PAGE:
ac hotwire question?

Discussion in 'General Electronics Chat' started by t wolf, Dec 19, 2012.

  1. t wolf

    Thread Starter New Member

    Dec 19, 2012
    iam just a hobbyist concerning electricity,my question is if ac current
    represents two opposite polarities alternating back and forth between
    two terminals or contacts (from a generator)which represents a potential difference (voltage)then is the hot wire that comes into a house actually
    a cable with two wires inside of it,always at opposite polarities ?or is this
    just one wire that pulsates current back and forth?

    and lets pretend this is a ac circuit with no earth ground,would the neutral
    wire represent the ground point after the current passed through a node
    and back to the generator?

    and if this ground point is then grounded to earth then does the need for
    this neutral wire to be reconnected back to the generator necessary?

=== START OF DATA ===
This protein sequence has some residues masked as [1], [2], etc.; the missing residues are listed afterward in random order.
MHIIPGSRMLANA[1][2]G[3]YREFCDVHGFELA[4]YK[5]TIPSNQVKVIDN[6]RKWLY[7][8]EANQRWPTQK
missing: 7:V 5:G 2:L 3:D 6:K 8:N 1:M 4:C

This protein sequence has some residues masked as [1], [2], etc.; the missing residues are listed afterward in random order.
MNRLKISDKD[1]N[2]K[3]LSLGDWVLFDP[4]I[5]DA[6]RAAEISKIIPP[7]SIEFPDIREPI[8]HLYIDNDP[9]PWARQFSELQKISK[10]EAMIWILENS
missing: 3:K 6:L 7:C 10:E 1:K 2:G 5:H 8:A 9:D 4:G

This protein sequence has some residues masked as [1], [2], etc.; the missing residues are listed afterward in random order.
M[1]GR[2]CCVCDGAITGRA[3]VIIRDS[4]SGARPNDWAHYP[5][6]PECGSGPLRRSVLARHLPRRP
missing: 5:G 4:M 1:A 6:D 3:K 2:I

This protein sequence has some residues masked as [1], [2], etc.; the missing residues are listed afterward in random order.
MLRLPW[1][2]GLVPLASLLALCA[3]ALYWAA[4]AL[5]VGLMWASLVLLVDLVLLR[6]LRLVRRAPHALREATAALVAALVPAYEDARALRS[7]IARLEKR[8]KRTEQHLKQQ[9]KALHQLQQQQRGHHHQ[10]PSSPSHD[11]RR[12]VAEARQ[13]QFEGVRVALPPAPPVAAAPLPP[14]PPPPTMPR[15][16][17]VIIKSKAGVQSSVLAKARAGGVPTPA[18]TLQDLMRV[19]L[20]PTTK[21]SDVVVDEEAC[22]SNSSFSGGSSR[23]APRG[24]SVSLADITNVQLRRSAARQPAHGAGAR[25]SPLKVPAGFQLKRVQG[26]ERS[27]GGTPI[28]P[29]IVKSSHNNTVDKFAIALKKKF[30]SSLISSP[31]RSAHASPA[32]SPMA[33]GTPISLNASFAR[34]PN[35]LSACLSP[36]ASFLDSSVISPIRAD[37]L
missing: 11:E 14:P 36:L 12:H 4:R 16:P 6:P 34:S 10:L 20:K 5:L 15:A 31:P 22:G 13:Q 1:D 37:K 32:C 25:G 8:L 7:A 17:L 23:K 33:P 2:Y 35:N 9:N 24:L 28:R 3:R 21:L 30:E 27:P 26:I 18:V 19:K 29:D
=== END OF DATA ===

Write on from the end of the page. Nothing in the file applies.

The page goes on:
why?,because if you grab a bare hot wire and you touch the earth ground in any way you complete a circuit,what does that have to do with
    a ground point wire being attached back to the power source
  2. GopherT

    AAC Fanatic!

    Nov 23, 2012
    Generally, two wires go to your house that are "hot". A third will be "ground" or Neutral. In the US, the voltage across the two hot wires will be 240 volts. The electrician will drive a ground rod near your service entrance - this becomes the neutral wire. The neutral wire in the breaker box is actually connected to the ground wire (look closely without getting zapped).

    Each "hot" wire becomes 120 relative to ground. Most circuit boxes are aranged so every other breaker uses alternate hot wires. If a 220V circuit is needed, the breaker simply supplies from both hot wires instead of a hot and a ground and is two breaker positions wide (tall).

    Each hot wire does alternate between 169v above and 169V below ground in a sine wave - 120 V Root Mean Square according to engineers = (169+169)/(2*pi)

    See other posts about earth ground (an infinite sink or source of electrons) to answer your last question. The ground wire is attached to earth, so current will flow through you if you are attached to earth too. Note that birds on a wire are relatively safe - until they touch a wet tree or pole that can ground them while they are touching wire with broken or cracked insulation.